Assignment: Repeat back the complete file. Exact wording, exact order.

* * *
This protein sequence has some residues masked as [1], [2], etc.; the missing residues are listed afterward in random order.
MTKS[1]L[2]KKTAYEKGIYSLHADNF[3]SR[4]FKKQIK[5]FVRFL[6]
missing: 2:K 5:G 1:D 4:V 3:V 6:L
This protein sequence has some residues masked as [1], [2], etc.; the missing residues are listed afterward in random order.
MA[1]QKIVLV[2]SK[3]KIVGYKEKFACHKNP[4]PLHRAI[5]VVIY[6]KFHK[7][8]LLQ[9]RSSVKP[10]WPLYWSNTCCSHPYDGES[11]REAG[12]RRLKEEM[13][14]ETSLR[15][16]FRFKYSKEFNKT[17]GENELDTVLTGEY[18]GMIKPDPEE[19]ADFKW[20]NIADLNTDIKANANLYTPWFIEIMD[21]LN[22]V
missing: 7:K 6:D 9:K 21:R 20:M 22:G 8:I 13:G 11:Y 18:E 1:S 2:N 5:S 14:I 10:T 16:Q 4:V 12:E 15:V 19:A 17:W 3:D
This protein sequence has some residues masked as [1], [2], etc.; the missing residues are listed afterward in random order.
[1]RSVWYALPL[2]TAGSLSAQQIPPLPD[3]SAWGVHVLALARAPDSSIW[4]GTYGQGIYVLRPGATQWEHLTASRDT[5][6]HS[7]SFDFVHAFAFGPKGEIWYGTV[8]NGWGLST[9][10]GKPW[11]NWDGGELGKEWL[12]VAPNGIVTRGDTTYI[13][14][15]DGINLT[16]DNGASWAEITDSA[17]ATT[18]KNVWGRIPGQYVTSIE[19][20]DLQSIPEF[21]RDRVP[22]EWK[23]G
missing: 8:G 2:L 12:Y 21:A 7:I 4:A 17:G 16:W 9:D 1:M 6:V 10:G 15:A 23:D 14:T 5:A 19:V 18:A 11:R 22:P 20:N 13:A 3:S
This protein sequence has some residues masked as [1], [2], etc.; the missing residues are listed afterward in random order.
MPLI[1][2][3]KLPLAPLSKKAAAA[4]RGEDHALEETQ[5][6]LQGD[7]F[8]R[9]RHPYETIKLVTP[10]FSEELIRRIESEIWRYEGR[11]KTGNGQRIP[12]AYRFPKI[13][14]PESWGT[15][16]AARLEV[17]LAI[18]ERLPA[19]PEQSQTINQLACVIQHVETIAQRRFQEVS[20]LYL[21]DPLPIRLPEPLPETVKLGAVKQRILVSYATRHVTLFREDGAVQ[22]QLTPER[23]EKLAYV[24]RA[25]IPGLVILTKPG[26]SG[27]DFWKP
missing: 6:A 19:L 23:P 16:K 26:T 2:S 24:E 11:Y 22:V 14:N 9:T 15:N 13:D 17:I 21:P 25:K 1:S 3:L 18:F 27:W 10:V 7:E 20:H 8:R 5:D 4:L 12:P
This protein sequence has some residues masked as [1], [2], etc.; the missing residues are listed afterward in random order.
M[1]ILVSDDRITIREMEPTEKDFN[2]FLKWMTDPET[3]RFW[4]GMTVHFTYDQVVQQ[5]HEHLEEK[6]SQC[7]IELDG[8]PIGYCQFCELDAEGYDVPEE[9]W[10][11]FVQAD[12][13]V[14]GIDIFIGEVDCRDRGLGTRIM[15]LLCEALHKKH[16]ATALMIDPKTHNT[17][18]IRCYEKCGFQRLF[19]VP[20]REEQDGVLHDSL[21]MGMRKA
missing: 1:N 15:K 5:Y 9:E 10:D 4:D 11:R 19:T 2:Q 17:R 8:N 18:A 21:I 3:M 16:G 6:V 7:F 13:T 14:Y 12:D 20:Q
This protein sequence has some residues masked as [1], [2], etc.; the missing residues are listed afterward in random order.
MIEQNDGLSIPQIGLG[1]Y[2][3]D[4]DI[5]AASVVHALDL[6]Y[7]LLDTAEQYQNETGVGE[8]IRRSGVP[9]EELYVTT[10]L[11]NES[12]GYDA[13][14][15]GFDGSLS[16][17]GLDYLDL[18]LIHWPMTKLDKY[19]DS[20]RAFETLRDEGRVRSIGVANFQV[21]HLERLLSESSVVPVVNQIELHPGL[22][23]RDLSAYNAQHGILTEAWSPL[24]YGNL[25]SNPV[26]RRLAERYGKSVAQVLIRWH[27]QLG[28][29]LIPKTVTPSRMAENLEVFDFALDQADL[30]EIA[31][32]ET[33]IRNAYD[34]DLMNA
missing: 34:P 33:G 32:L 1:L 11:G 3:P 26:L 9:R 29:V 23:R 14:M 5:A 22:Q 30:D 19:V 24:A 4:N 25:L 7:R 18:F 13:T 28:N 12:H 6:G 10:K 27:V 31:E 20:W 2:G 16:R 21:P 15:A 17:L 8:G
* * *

This protein sequence has some residues masked as [1], [2], etc.; the missing residues are listed afterward in random order.
MTKS[1]L[2]KKTAYEKGIYSLHADNF[3]SR[4]FKKQIK[5]FVRFL[6]
missing: 2:K 5:G 1:D 4:V 3:V 6:L
This protein sequence has some residues masked as [1], [2], etc.; the missing residues are listed afterward in random order.
MA[1]QKIVLV[2]SK[3]KIVGYKEKFACHKNP[4]PLHRAI[5]VVIY[6]KFHK[7][8]LLQ[9]RSSVKP[10]WPLYWSNTCCSHPYDGES[11]REAG[12]RRLKEEM[13][14]ETSLR[15][16]FRFKYSKEFNKT[17]GENELDTVLTGEY[18]GMIKPDPEE[19]ADFKW[20]NIADLNTDIKANANLYTPWFIEIMD[21]LN[22]V
missing: 7:K 6:D 9:K 21:R 20:M 22:G 8:I 13:G 11:Y 18:E 1:S 2:N 5:S 14:I 10:T 16:Q 4:V 12:E 15:V 19:A 17:W 3:D
This protein sequence has some residues masked as [1], [2], etc.; the missing residues are listed afterward in random order.
[1]RSVWYALPL[2]TAGSLSAQQIPPLPD[3]SAWGVHVLALARAPDSSIW[4]GTYGQGIYVLRPGATQWEHLTASRDT[5][6]HS[7]SFDFVHAFAFGPKGEIWYGTV[8]NGWGLST[9][10]GKPW[11]NWDGGELGKEWL[12]VAPNGIVTRGDTTYI[13][14][15]DGINLT[16]DNGASWAEITDSA[17]ATT[18]KNVWGRIPGQYVTSIE[19][20]DLQSIPEF[21]RDRVP[22]EWK[23]G
missing: 8:G 2:L 12:Y 21:A 7:I 4:A 17:G 16:W 9:D 1:M 6:V 10:G 15:A 23:D 14:T 5:A 19:V 18:A 11:R 22:P 20:N 13:A 3:S
This protein sequence has some residues masked as [1], [2], etc.; the missing residues are listed afterward in random order.
MPLI[1][2][3]KLPLAPLSKKAAAA[4]RGEDHALEETQ[5][6]LQGD[7]F[8]R[9]RHPYETIKLVTP[10]FSEELIRRIESEIWRYEGR[11]KTGNGQRIP[12]AYRFPKI[13][14]PESWGT[15][16]AARLEV[17]LAI[18]ERLPA[19]PEQSQTINQLACVIQHVETIAQRRFQEVS[20]LYL[21]DPLPIRLPEPLPETVKLGAVKQRILVSYATRHVTLFREDGAVQ[22]QLTPER[23]EKLAYV[24]RA[25]IPGLVILTKPG[26]SG[27]DFWKP
missing: 6:A 19:L 23:P 16:K 26:T 2:S 24:E 11:Y 22:V 14:N 9:T 15:N 13:D 17:I 21:P 25:K 1:S 3:L 18:F 27:W 10:V 7:E 20:H 8:R 5:D 4:L 12:P
This protein sequence has some residues masked as [1], [2], etc.; the missing residues are listed afterward in random order.
M[1]ILVSDDRITIREMEPTEKDFN[2]FLKWMTDPET[3]RFW[4]GMTVHFTYDQVVQQ[5]HEHLEEK[6]SQC[7]IELDG[8]PIGYCQFCELDAEGYDVPEE[9]W[10][11]FVQAD[12][13]V[14]GIDIFIGEVDCRDRGLGTRIM[15]LLCEALHKKH[16]ATALMIDPKTHNT[17][18]IRCYEKCGFQRLF[19]VP[20]REEQDGVLHDSL[21]MGMRKA
missing: 1:N 15:K 5:Y 9:E 10:D 4:D 11:R 19:T 2:Q 17:R 8:N 18:A 21:I 3:M 16:G 6:V 7:F 13:T 14:Y 12:D 20:Q
This protein sequence has some residues masked as [1], [2], etc.; the missing residues are listed afterward in random order.
MIEQNDGLSIPQIGLG[1]Y[2][3]D[4]DI[5]AASVVHALDL[6]Y[7]LLDTAEQYQNETGVGE[8]IRRSGVP[9]EELYVTT[10]L[11]NES[12]GYDA[13][14][15]GFDGSLS[16][17]GLDYLDL[18]LIHWPMTKLDKY[19]DS[20]RAFETLRDEGRVRSIGVANFQV[21]HLERLLSESSVVPVVNQIELHPGL[22][23]RDLSAYNAQHGILTEAWSPL[24]YGNL[25]SNPV[26]RRLAERYGKSVAQVLIRWH[27]QLG[28][29]LIPKTVTPSRMAENLEVFDFALDQADL[30]EIA[31][32]ET[33]IRNAYD[34]DLMNA
missing: 34:P 33:G 32:L 1:L 11:G 3:P 26:L 9:R 29:V 23:R 14:M 5:A 22:Q 30:D 19:V 24:A 4:N 25:L 7:R 18:F 13:T 28:N 12:H 6:G 10:K 27:V 31:E 20:W 2:G 16:R 21:P 15:A 17:L 8:G